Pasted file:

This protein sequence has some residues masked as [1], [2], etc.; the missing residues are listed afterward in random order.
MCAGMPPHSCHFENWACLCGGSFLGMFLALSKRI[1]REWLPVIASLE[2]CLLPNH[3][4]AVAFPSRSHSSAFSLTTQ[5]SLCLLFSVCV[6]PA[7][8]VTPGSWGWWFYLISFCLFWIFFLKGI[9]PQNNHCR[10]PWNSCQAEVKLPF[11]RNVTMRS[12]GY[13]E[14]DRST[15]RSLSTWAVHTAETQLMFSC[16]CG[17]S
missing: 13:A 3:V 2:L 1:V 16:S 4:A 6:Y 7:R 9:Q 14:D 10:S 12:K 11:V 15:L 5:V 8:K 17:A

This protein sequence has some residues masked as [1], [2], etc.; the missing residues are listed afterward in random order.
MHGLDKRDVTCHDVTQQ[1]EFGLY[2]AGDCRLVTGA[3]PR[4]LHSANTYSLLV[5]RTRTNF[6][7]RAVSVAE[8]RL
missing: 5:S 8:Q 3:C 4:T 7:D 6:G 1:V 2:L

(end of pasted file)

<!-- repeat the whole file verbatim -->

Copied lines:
This protein sequence has some residues masked as [1], [2], etc.; the missing residues are listed afterward in random order.
MCAGMPPHSCHFENWACLCGGSFLGMFLALSKRI[1]REWLPVIASLE[2]CLLPNH[3][4]AVAFPSRSHSSAFSLTTQ[5]SLCLLFSVCV[6]PA[7][8]VTPGSWGWWFYLISFCLFWIFFLKGI[9]PQNNHCR[10]PWNSCQAEVKLPF[11]RNVTMRS[12]GY[13]E[14]DRST[15]RSLSTWAVHTAETQLMFSC[16]CG[17]S
missing: 13:A 3:V 2:L 1:V 16:S 4:A 6:Y 7:R 9:Q 14:D 10:S 12:K 11:V 15:L 5:V 8:K 17:A

This protein sequence has some residues masked as [1], [2], etc.; the missing residues are listed afterward in random order.
MHGLDKRDVTCHDVTQQ[1]EFGLY[2]AGDCRLVTGA[3]PR[4]LHSANTYSLLV[5]RTRTNF[6][7]RAVSVAE[8]RL
missing: 5:S 8:Q 3:C 4:T 7:D 6:G 1:V 2:L